Pitt's offense remains unsettled at tailback
Associated Press

PITTSBURGH - Pitt's offense is built around running the football, so the Panthers' dilemma wouldn't seem to be much of a problem at all.

They have two running backs capable of reeling off 100-yard games. Dion Lewis did it enough times last season that he was chosen as a second-team All-American. Ray Graham has done it three times in the Panthers' last four games.

Still, Pitt is learning that having two effective runners doesn't necessarily guarantee offensive continuity or success.

The Panthers (2-3) often spend the first half sorting out which running back is on that day, an issue that never got resolved during a 23-17 loss at Notre Dame on Saturday - a 14-point deficit forced them to throw more than usual during the second half.

Lewis ran for 63 yards on 13 carries, the most yards he's had since gaining 75 in the opener against Utah. Graham had 44 yards on eight carries following three consecutive 100-yard games.

Coach Dave Wannstedt said the two-back system won't be altered as the Panthers exit non-conference play to begin their Big East Conference schedule Saturday at Syracuse (4-1, 1-0) because neither back deserves to sit.

"Dion did some good things in the game," Wannstedt said. "Ray Graham is playing really well; he's probably made a few more plays than Dion. We're going to need them both. The plan is to use them both."

Graham and Lewis have 60 carries each, but Graham has a 536-206 edge in yardage. Graham also is averaging 8.9 yards per carry to Lewis' 3.4.

Lewis is far below his pace of last season, when he had 580 yards through five games before ending the season with eight consecutive 100-yard games and 1,799 yards overall. Only Tony Dorsett (2,150 yards in 1976) ran for more yards at Pitt in a single season.

Pitt's No. 15 preseason ranking resulted in part from expectations Lewis would have a similarly big season.

"The way everything has evolved, I see us using them both," Wannstedt said. "To sit here and say that we're going to play one guy most of the game, I don't see that happening."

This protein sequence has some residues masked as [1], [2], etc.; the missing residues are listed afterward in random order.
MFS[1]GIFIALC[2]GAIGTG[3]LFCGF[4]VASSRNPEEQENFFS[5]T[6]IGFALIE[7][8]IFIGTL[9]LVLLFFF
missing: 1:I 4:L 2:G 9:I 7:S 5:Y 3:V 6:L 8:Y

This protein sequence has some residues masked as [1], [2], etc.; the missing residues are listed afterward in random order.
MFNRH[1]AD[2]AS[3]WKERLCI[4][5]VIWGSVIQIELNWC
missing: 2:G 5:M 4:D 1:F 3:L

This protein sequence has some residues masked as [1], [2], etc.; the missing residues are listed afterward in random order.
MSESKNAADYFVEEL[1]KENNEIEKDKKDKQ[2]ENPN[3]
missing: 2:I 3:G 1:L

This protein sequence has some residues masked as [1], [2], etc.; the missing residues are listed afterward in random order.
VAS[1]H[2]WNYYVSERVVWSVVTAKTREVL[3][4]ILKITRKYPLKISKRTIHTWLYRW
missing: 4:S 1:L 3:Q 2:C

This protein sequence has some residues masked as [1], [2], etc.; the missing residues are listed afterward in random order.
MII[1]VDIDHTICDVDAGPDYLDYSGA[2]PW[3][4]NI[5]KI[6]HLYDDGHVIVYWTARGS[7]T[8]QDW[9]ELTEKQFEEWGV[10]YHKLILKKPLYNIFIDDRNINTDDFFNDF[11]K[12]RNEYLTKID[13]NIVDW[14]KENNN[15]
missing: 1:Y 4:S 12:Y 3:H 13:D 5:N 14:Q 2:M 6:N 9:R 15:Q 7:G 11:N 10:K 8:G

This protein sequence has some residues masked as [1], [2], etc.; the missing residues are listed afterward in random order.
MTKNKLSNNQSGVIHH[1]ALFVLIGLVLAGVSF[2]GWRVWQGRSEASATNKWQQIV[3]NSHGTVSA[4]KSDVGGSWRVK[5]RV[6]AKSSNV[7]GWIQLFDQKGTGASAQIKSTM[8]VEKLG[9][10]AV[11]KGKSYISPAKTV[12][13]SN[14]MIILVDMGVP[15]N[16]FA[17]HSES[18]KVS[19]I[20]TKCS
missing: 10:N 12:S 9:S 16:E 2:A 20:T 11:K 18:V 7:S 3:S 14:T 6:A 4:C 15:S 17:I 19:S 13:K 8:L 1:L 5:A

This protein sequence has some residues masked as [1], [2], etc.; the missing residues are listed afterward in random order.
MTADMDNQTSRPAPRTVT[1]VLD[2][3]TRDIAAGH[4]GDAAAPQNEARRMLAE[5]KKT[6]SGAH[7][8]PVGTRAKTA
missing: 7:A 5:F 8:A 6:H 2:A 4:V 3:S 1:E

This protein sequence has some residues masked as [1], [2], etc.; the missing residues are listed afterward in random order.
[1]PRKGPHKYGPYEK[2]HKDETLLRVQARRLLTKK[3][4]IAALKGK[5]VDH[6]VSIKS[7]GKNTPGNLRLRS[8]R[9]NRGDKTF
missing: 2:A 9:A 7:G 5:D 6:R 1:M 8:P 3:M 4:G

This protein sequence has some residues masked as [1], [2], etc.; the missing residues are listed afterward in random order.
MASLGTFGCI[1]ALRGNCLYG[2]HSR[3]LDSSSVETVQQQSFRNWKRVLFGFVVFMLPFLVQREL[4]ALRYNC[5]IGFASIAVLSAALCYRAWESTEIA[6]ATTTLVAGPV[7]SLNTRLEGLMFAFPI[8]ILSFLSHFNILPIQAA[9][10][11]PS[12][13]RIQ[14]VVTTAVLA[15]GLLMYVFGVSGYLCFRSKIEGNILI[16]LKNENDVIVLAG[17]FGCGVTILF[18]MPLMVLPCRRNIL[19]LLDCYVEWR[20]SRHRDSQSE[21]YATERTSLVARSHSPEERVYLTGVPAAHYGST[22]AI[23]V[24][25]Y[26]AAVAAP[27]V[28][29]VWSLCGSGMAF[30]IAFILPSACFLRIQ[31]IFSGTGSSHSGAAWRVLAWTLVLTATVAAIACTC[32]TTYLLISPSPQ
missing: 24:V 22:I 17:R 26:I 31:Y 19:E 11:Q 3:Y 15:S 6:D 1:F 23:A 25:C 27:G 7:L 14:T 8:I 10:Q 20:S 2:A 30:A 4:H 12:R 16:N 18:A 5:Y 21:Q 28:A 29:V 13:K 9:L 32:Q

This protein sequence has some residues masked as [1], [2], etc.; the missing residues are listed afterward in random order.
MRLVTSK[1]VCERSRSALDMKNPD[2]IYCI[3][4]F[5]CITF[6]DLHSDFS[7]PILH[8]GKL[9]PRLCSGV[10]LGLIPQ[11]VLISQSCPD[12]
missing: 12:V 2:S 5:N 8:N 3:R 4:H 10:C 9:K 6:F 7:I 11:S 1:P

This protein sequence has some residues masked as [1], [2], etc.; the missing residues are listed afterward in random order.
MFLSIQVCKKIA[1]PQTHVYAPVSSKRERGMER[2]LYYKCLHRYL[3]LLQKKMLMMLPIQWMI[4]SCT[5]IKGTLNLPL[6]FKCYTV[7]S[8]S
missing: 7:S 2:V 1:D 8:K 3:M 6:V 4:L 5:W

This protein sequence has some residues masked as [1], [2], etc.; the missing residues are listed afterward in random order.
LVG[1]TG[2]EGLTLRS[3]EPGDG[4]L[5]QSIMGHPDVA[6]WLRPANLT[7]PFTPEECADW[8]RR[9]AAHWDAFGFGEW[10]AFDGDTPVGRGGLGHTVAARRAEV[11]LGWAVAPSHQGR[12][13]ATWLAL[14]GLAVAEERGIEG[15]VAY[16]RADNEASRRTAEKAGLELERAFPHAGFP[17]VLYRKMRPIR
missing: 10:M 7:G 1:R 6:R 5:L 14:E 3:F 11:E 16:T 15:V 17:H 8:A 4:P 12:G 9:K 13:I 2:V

Graham's yardage is inflated by his 277-yard game against Florida International, but he has been the more effective runner to date.

"It's a little frustrating, but it's not that big of a deal," Graham said of sharing the job. "I would definitely say that double-digit (carries) is what you need to get going. ... Just one series, that's tough. It could be a three-and-out, and then we make a change."

No matter which running back gets more carries at Syracuse, Pitt is happy to be returning to conference play. The Big East is struggling from top to bottom - only No. 25 West Virginia is ranked - and that means a team that has been disappointing to date has time to salvage its season.

Wannstedt considered posting a new, seven-game schedule on the team bulletin board. But with a relatively young team that is figuring out what it takes to win, he decided that wasn't the right approach.

"I thought of wiping the slate clean," Wannstedt said. "I've been in these meetings, and I've done it before where you put a drape up over the first half of the season. I've done all of that stuff. I'm not sure that's where we're at right now. ... I think if you have a real mature team you can just paint it over and say 'OK, guys, that's not us. Let's move on.' We're not there right now."

If the Panthers beat Syracuse for the sixth consecutive season and the eight time in nine seasons, they have a chance to build a modest winning streak with Rutgers (3-2, 1-0) and Louisville (3-2, 0-0) following at home the next two weeks. Pitt then plays Connecticut (3-3, 0-1) and South Florida (3-2, 0-1) on the road.